My 5 favorite PSB single sleeves

Rent 1. "Rent"
     Photographer - Eric Watson; Design - Mark Farrow and Pet Shop Boys
Dramatically backlit in the nighttime darkness of a railway station, casting long, deep shadows in our direction, Neil and Chris stand glaring at us in striking black and white, looking more than a little like rough trade. It's perhaps the single most sexually charged photo ever taken of them, especially with regard to Chris's aggressive, spread-legged stance, partially obscuring Neil. Is it any wonder that, all things considered—including, of course, the lyrics—more than a few people assumed the song was about male prostitution?
It's a Sin 2. "It's a Sin"
     Photographer - Eric Watson; Design - Mark Farrow and Pet Shop Boys
Like a still from a somewhat arty film set on the wrong side of the tracks, it essentially invites you to devise a plot to explain the situation depicted there. From what I've read, that's precisely the effect they and photographer Eric Watson were going for.
Where the Streets Have No Name (I Can't Take My Eyes Off You) 3. "Where the Streets Have No Name (I Can't Take My Eyes Off You)"
     Photographer - Lawrence Watson; Design - Mark Farrow and Pet Shop Boys
A "discovered" shot—not posed but taken spontaneously by photographer Lawrence Watson at Tokyo's Narita Airport during the MCMLXXXIX Tour—it captures Neil looking for all the world (and quite by accident) like an absolute snob, fairly dripping with millionaire pop-star snootiness. It's the sort of photo that most other pop stars would have done everything they could to suppress. Not our Boys. They graced the sleeve of a single with it, thereby ensuring it far greater exposure than it might otherwise ever have achieved. An utterly admirable form of chutzpah, that.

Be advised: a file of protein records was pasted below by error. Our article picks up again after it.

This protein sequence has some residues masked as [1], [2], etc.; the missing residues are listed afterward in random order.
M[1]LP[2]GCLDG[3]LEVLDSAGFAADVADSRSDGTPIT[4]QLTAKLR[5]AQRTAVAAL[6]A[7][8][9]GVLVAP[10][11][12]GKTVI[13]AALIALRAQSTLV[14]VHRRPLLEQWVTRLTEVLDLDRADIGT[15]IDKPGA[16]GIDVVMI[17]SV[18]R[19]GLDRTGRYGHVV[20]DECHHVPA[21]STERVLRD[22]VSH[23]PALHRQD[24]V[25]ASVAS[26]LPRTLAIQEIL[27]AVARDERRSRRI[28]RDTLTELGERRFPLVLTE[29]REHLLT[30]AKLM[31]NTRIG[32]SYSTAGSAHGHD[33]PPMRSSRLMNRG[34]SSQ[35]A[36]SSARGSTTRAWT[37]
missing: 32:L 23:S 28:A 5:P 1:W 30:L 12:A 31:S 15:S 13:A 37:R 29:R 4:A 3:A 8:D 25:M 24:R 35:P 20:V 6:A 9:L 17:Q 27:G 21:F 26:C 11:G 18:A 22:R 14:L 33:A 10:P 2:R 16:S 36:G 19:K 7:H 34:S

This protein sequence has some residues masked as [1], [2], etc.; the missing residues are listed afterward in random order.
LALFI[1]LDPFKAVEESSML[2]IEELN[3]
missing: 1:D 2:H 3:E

Love Comes Quickly 4. "Love Comes Quickly"
     Photographer - Eric Watson; Design - Mark Farrow and Chris Lowe
Zoom in on Chris, his eyes mysteriously cast into deep, obscuring shadow by the brim of his "BOY" cap, unshaven, t-shirt, leather jacket, vaguely menacing. Love comes quickly, does it? It ranks right up there with the cover of Actually and the much later "Can You Forgive Her?" cone-caps as being among the most iconic PSB images ever.
Memory of the Future 5. "Memory of the Future"
     Photographer - Pelle Crepin; Design - Mark Farrow and Pet Shop Boys
My #5 slot boiled down to a toss-up between this and the sleeve of "DJ Culture." So what gave this one the final edge? Let's just say it makes me miss so very, very much a music video that was never made of Chris and Neil in the guises they adopted for this photo shoot. Ironically, I find myself longing not for the future but for a time past when undoubtedly such a video would have been made. Oh, yeah, it's kinda creepy, too—creepy in a good way—suggesting a sterile, clonish, virtually colorless dystopian future that no red-blooded human being would actually wish to inhabit.

Interestingly, this is the only one of of my favorites (including what would be #6, the aforementioned "DJ Culture" sleeve) that doesn't make strong use of chiaroscuro, the pronounced contast of light and dark in a composition. I suppose that says something about my own tastes in the graphic arts.

Memory of the Future

Honorable Mention - The limited-edition 12-inch promo singles of "Before" and "The Truck-Driver and His Mate"

Not that I'm terribly fond of these sleeves per se—although the copy of the one of them that I happen to own is among my most prized PSB collectibles—but I can't help but respect the almost unthinkable audacity it took actually to release these things. The nerve of it is nothing short of astounding. So they're not so much "favorites" as sheer marvels.